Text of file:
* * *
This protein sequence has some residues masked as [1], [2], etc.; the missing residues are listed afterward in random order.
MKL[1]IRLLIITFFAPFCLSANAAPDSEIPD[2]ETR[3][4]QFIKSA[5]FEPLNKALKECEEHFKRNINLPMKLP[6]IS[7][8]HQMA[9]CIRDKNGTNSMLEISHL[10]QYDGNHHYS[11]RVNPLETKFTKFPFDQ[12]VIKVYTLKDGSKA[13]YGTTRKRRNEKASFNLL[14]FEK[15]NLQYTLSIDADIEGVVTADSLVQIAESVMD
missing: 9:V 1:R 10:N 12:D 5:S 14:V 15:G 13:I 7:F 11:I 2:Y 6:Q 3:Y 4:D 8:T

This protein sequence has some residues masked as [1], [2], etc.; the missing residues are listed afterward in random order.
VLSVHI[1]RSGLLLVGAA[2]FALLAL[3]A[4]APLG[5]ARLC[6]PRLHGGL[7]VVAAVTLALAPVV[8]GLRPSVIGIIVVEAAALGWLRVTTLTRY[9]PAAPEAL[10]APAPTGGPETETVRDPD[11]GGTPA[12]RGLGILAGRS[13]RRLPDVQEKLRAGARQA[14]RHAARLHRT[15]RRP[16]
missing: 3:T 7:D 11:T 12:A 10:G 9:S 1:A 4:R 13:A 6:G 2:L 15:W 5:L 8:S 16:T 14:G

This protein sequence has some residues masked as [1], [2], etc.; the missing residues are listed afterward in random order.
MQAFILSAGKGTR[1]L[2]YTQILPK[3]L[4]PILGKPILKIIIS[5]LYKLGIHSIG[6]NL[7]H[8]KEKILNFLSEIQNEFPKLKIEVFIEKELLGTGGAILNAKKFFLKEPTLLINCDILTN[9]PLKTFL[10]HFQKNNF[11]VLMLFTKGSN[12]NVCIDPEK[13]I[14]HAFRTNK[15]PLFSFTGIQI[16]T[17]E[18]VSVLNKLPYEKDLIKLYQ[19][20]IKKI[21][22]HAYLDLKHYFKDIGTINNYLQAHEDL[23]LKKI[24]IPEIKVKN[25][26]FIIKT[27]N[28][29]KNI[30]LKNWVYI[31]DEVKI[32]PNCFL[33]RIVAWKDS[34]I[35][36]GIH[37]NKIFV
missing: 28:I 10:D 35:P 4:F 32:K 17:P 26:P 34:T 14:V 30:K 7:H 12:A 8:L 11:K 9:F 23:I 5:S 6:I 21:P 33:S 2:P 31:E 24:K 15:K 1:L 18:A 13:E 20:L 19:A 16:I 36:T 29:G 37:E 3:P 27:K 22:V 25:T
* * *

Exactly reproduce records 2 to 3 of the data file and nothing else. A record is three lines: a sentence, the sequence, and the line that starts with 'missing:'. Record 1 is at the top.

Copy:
This protein sequence has some residues masked as [1], [2], etc.; the missing residues are listed afterward in random order.
VLSVHI[1]RSGLLLVGAA[2]FALLAL[3]A[4]APLG[5]ARLC[6]PRLHGGL[7]VVAAVTLALAPVV[8]GLRPSVIGIIVVEAAALGWLRVTTLTRY[9]PAAPEAL[10]APAPTGGPETETVRDPD[11]GGTPA[12]RGLGILAGRS[13]RRLPDVQEKLRAGARQA[14]RHAARLHRT[15]RRP[16]
missing: 3:T 7:D 11:T 12:A 10:G 9:S 1:A 4:R 13:A 6:G 2:L 15:W 5:L 8:S 16:T 14:G

This protein sequence has some residues masked as [1], [2], etc.; the missing residues are listed afterward in random order.
MQAFILSAGKGTR[1]L[2]YTQILPK[3]L[4]PILGKPILKIIIS[5]LYKLGIHSIG[6]NL[7]H[8]KEKILNFLSEIQNEFPKLKIEVFIEKELLGTGGAILNAKKFFLKEPTLLINCDILTN[9]PLKTFL[10]HFQKNNF[11]VLMLFTKGSN[12]NVCIDPEK[13]I[14]HAFRTNK[15]PLFSFTGIQI[16]T[17]E[18]VSVLNKLPYEKDLIKLYQ[19][20]IKKI[21][22]HAYLDLKHYFKDIGTINNYLQAHEDL[23]LKKI[24]IPEIKVKN[25][26]FIIKT[27]N[28][29]KNI[30]LKNWVYI[31]DEVKI[32]PNCFL[33]RIVAWKDS[34]I[35][36]GIH[37]NKIFV
missing: 28:I 10:D 35:P 4:F 32:K 17:P 26:P 34:T 14:V 30:K 7:H 12:A 8:L 11:K 9:F 23:I 5:S 6:I 21:P 33:S 2:P 31:E 24:K 15:K 1:L 18:A 13:E 20:L 19:A 16:I 36:T 29:G 37:E 3:P 27:K 22:V 25:T